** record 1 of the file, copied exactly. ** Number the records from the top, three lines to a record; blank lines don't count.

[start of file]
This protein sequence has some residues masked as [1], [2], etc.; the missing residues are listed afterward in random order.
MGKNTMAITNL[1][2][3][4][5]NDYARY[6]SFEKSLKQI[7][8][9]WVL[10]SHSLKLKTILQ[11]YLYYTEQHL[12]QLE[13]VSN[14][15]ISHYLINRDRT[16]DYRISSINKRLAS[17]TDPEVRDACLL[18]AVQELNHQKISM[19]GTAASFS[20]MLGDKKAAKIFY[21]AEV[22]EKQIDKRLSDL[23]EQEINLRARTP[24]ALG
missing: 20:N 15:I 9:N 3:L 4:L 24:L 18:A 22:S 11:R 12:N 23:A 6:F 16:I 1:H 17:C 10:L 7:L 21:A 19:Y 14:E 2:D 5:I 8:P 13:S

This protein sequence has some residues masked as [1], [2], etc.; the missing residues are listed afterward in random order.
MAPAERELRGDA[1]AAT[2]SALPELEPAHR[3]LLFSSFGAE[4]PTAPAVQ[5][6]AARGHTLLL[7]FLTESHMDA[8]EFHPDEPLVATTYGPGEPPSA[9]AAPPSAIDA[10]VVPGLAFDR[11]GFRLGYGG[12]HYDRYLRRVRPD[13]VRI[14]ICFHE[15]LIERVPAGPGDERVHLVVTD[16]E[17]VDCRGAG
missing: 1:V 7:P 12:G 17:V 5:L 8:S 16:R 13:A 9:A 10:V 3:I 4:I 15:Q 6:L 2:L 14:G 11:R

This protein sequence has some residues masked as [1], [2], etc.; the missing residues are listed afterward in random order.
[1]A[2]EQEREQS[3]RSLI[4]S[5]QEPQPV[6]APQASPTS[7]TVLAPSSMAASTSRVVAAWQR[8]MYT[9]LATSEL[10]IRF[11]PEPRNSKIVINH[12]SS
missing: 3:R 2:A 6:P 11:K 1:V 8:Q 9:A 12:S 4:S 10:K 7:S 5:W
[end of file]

This protein sequence has some residues masked as [1], [2], etc.; the missing residues are listed afterward in random order.
MGKNTMAITNL[1][2][3][4][5]NDYARY[6]SFEKSLKQI[7][8][9]WVL[10]SHSLKLKTILQ[11]YLYYTEQHL[12]QLE[13]VSN[14][15]ISHYLINRDRT[16]DYRISSINKRLAS[17]TDPEVRDACLL[18]AVQELNHQKISM[19]GTAASFS[20]MLGDKKAAKIFY[21]AEV[22]EKQIDKRLSDL[23]EQEINLRARTP[24]ALG
missing: 20:N 15:I 9:N 3:L 4:L 24:L 18:A 22:S 11:R 12:N 23:A 6:F 16:I 1:H 17:C 10:L 7:L 21:A 19:Y 14:E 2:D 5:I 8:P 13:S